Be warned: it is a thriller. Just avoid the trouble and get the family take-out for dinner. It won't take you longer than five or six hours. SMW, you owe me many fingernails, and much sleep. Did my foot ever stop tapping? Just as well it was on the carpet or it'd have kept hubby awake :)

The beauty of this book is that there are two more that follow up on the lives of other characters. Do try and find them ;)

For he has not despised or disdained the suffering of the afflicted one;
he has not hidden his face from him but has listened to his cry for help. Psalm 22v24

Thursday, 1 November 2012

In A Nutshell...

The other day I was reading this passage and it occurred to me how relevant it is in today's world. People who don't choose Jesus as the only option seem to wade through 'religion' like a bug in a gust... bits and pieces coming from everywhere but getting nowhere. Maybe it's time to give the only way a chance...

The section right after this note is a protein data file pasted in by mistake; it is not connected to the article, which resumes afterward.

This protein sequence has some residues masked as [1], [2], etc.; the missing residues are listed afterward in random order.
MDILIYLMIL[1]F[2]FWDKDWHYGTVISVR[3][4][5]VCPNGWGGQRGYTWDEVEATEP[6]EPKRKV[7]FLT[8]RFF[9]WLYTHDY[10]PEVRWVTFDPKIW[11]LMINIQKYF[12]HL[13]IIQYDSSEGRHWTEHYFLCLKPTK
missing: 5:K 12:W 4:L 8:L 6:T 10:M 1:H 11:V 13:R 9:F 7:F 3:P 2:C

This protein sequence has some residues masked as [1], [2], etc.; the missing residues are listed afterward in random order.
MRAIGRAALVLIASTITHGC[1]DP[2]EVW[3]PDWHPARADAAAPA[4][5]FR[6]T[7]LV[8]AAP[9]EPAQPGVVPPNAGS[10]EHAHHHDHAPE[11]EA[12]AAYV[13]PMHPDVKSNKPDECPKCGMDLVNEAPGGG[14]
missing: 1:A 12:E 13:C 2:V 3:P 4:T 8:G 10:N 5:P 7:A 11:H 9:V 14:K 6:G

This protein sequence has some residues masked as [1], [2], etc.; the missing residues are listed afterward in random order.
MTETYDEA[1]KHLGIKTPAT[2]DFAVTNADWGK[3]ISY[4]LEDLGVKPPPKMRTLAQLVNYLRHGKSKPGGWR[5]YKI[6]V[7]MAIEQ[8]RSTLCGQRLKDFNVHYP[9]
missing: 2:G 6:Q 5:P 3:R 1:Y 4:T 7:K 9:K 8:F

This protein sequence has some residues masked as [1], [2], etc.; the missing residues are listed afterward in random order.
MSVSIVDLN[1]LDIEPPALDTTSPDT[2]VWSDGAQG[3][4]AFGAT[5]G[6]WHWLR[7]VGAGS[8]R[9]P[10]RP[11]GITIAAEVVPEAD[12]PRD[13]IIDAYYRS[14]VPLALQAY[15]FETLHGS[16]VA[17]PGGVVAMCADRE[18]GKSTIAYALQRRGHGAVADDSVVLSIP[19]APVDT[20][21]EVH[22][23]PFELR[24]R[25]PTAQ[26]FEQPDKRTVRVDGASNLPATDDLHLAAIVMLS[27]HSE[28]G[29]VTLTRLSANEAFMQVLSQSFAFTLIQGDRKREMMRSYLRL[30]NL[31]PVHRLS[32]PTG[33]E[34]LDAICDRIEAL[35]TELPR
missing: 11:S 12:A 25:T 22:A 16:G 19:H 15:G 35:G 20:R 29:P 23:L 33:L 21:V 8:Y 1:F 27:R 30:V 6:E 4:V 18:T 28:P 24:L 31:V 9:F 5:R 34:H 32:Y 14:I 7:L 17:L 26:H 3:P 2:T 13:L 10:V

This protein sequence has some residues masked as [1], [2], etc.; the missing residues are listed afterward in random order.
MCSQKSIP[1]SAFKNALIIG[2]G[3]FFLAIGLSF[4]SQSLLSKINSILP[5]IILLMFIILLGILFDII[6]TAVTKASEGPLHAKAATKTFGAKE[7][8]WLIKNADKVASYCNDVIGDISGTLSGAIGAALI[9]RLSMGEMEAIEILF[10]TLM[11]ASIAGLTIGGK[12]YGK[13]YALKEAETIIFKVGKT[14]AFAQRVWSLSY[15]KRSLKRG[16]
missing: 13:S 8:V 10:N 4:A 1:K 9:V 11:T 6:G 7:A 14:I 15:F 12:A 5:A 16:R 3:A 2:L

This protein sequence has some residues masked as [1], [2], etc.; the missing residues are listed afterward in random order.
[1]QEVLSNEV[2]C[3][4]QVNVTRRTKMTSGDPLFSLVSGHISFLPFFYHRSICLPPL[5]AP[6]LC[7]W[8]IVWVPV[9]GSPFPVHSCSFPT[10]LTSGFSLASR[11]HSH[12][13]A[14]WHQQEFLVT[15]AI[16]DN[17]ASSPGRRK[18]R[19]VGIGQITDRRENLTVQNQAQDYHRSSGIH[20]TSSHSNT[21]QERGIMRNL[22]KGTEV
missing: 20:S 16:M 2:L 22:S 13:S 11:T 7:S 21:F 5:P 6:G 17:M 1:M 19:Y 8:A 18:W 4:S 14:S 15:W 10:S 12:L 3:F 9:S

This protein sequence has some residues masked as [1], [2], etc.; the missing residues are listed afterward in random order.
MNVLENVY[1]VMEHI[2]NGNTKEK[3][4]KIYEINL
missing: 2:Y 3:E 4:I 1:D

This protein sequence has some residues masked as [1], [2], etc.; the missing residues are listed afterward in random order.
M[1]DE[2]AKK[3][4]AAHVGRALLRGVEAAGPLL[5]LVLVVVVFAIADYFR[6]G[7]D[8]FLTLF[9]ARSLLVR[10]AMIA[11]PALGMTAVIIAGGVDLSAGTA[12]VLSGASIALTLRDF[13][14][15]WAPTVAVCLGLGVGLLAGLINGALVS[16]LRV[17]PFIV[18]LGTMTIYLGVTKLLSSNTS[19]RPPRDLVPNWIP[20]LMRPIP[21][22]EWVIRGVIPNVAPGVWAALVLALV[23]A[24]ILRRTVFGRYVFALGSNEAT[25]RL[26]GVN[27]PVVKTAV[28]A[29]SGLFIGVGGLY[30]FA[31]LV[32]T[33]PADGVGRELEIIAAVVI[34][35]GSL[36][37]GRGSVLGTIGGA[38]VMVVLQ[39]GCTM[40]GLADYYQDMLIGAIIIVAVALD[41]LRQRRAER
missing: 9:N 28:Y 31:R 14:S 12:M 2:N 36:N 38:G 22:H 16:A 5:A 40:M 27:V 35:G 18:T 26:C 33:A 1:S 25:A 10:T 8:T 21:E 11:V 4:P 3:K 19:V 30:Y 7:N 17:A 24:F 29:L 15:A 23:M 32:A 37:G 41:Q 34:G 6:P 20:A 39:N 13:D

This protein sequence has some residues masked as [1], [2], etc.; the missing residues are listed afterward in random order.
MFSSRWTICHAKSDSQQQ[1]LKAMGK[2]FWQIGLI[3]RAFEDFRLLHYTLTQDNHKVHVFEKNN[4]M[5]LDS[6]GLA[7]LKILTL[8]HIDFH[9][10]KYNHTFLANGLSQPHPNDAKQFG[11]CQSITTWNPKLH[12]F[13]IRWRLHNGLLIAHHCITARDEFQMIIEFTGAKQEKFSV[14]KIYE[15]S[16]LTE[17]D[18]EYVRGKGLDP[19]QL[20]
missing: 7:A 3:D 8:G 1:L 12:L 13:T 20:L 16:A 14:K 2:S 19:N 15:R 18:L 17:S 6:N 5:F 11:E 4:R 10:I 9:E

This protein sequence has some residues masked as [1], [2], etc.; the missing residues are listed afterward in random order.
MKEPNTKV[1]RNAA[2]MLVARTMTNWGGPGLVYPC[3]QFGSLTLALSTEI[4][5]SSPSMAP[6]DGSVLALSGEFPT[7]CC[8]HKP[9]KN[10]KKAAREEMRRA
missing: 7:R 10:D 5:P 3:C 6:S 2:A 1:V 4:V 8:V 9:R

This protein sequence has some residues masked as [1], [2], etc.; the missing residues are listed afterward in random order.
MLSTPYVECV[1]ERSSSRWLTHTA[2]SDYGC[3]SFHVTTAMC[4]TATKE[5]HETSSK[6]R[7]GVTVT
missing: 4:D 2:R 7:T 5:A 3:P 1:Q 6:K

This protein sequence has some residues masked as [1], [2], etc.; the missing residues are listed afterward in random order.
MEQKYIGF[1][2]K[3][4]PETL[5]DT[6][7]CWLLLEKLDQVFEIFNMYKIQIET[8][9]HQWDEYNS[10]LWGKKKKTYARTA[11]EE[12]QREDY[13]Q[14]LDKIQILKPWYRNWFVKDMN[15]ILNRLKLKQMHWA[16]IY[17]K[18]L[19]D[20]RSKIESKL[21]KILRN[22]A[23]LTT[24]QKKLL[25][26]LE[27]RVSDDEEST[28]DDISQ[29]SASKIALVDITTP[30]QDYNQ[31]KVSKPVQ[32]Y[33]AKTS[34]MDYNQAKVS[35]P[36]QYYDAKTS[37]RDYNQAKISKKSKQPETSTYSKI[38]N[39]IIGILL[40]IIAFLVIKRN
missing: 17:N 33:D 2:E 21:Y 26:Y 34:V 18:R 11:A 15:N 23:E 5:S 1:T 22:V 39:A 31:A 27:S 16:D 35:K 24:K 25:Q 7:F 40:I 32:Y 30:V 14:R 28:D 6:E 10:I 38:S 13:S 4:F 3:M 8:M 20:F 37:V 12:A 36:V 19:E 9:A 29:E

Paul then stood up in the meeting of the Areopagus and said: “Men of Athens! I see that in every way you are very religious. For as I walked around and looked carefully at your objects of worship, I even found an altar with this inscription: to an unknown god. Now what you worship as something unknown I am going to proclaim to you.

“The God who made the world and everything in it is the Lord of heaven and earth and does not live in temples built by hands. And he is not served by human hands, as if he needed anything, because he himself gives all men life and breath and everything else. From one man he made every nation of men, that they should inhabit the whole earth; and he determined the times set for them and the exact places where they should live. God did this so that men would seek him and perhaps reach out for him and find him, though he is not far from each one of us. ‘For in him we live and move and have our being.’ As some of your own poets have said, ‘We are His offspring.’